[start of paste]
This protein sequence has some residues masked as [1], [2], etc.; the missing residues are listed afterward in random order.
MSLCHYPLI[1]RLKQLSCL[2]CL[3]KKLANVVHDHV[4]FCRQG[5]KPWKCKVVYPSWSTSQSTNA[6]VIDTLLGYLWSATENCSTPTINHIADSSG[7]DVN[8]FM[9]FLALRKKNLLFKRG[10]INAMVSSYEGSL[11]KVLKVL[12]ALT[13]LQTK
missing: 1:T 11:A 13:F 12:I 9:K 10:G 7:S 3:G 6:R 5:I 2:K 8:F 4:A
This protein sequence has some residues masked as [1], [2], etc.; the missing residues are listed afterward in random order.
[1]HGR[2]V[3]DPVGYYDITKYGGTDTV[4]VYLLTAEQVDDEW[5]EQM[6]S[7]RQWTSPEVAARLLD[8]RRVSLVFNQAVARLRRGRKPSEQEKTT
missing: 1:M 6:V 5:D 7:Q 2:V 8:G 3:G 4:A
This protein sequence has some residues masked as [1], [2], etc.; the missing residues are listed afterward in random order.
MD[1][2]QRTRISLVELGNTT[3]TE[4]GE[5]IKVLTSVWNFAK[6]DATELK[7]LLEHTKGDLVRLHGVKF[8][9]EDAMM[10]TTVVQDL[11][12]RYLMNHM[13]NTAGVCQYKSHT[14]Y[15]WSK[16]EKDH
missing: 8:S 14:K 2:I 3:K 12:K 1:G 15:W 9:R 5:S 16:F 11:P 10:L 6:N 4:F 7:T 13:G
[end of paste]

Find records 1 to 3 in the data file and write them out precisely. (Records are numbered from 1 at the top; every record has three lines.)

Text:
This protein sequence has some residues masked as [1], [2], etc.; the missing residues are listed afterward in random order.
MSLCHYPLI[1]RLKQLSCL[2]CL[3]KKLANVVHDHV[4]FCRQG[5]KPWKCKVVYPSWSTSQSTNA[6]VIDTLLGYLWSATENCSTPTINHIADSSG[7]DVN[8]FM[9]FLALRKKNLLFKRG[10]INAMVSSYEGSL[11]KVLKVL[12]ALT[13]LQTK
missing: 1:T 11:A 13:F 12:I 9:K 10:G 7:S 3:G 6:R 5:I 2:K 8:F 4:A
This protein sequence has some residues masked as [1], [2], etc.; the missing residues are listed afterward in random order.
[1]HGR[2]V[3]DPVGYYDITKYGGTDTV[4]VYLLTAEQVDDEW[5]EQM[6]S[7]RQWTSPEVAARLLD[8]RRVSLVFNQAVARLRRGRKPSEQEKTT
missing: 1:M 6:V 5:D 7:Q 2:V 8:G 3:G 4:A
This protein sequence has some residues masked as [1], [2], etc.; the missing residues are listed afterward in random order.
MD[1][2]QRTRISLVELGNTT[3]TE[4]GE[5]IKVLTSVWNFAK[6]DATELK[7]LLEHTKGDLVRLHGVKF[8][9]EDAMM[10]TTVVQDL[11][12]RYLMNHM[13]NTAGVCQYKSHT[14]Y[15]WSK[16]EKDH
missing: 8:S 14:K 2:I 3:K 12:K 1:G 15:W 9:R 5:S 16:F 11:P 10:L 6:N 4:F 7:T 13:G